Earlier this month, five parent volunteers, two cafeteria cooks, one school principal and one USDA inspector came together to make 1,400 hamburgers.

The hamburgers will be used in lunches for Fayston and Waitsfield Elementary Schools as part of an eat-local initiative that began earlier this fall, when Fayston’s food service director, Cheryl Joslin, purchased an entire cow from Flint Brook Farm in Roxbury.

This wasn’t the first time that Fayston Elementary bought an entire cow, but it was the first time that Joslin took charge of the entire operation, from processing plant to cafeteria plate.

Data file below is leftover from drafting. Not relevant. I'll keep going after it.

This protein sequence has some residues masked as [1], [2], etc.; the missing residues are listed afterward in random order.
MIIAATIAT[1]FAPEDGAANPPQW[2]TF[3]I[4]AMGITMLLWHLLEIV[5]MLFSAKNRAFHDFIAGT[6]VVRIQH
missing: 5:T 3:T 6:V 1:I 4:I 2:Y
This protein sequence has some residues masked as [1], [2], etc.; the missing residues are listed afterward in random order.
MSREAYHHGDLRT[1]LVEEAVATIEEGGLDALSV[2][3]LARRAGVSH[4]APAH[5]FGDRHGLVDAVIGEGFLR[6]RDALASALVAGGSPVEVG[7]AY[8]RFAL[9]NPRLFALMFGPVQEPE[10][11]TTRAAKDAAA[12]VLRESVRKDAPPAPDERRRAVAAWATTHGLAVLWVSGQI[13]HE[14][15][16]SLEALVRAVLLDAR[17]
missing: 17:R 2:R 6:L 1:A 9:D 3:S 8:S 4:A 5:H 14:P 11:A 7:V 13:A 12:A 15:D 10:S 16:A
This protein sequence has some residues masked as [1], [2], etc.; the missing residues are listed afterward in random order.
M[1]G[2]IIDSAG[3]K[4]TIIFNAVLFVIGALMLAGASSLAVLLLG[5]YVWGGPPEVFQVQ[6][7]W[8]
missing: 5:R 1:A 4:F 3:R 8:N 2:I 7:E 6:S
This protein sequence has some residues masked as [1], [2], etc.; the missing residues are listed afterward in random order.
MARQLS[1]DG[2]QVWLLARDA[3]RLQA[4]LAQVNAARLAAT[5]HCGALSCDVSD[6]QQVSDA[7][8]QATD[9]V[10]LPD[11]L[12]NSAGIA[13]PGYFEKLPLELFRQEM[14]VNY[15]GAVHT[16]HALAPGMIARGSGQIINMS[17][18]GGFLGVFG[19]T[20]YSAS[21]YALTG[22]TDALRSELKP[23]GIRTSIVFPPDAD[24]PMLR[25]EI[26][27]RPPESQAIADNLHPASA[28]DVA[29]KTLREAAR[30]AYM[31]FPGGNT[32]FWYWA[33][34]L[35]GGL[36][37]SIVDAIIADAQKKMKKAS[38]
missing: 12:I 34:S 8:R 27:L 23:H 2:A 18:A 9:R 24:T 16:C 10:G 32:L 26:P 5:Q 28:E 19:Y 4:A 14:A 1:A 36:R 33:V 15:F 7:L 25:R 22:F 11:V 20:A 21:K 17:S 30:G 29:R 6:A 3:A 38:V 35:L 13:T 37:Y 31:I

Earlier this fall, Joslin sent the cow to be slaughtered at The Royal Butcher in Braintree. There, she had half of the meat ground and the other half kept as “trim,” which volunteers made into hamburgers on November 5 and 6 at the Mad River Food Hub.

In total, the beef weighs in at 700 pounds, and it’s being stored at the Food Hub and retrieved as needed. “We’re quite hilarious, with our hair nets on, coming out of the Food Hub with 120 pounds of ground beef,” Joslin said of her and her fellow cafeteria cooks.

Last year, about 85 percent of the beef Joslin used in lunches for Fayston and Waitsfield Elementary School students was from nearby farms, “but this year, my goal is to use 100 percent local beef,” she said. “I think we should have enough.”